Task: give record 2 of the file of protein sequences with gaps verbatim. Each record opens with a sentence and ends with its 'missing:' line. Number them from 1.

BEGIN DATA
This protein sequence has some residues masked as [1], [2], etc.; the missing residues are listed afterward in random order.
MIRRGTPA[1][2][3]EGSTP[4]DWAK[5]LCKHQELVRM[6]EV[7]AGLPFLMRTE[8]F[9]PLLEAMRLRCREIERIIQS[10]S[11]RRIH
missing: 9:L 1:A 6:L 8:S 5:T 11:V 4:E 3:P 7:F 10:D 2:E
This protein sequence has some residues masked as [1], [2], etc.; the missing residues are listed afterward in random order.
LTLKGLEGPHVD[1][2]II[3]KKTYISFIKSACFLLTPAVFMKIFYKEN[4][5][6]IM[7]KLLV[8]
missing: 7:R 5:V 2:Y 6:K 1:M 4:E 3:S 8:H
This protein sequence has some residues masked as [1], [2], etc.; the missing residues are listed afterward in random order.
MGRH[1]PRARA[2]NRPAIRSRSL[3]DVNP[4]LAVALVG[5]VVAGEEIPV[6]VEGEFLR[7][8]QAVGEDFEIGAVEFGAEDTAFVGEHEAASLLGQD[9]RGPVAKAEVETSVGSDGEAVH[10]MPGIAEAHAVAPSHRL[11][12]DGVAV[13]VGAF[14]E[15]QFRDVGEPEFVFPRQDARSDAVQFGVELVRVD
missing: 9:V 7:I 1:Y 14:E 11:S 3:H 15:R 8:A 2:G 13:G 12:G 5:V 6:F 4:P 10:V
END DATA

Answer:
This protein sequence has some residues masked as [1], [2], etc.; the missing residues are listed afterward in random order.
LTLKGLEGPHVD[1][2]II[3]KKTYISFIKSACFLLTPAVFMKIFYKEN[4][5][6]IM[7]KLLV[8]
missing: 7:R 5:V 2:Y 6:K 1:M 4:E 3:S 8:H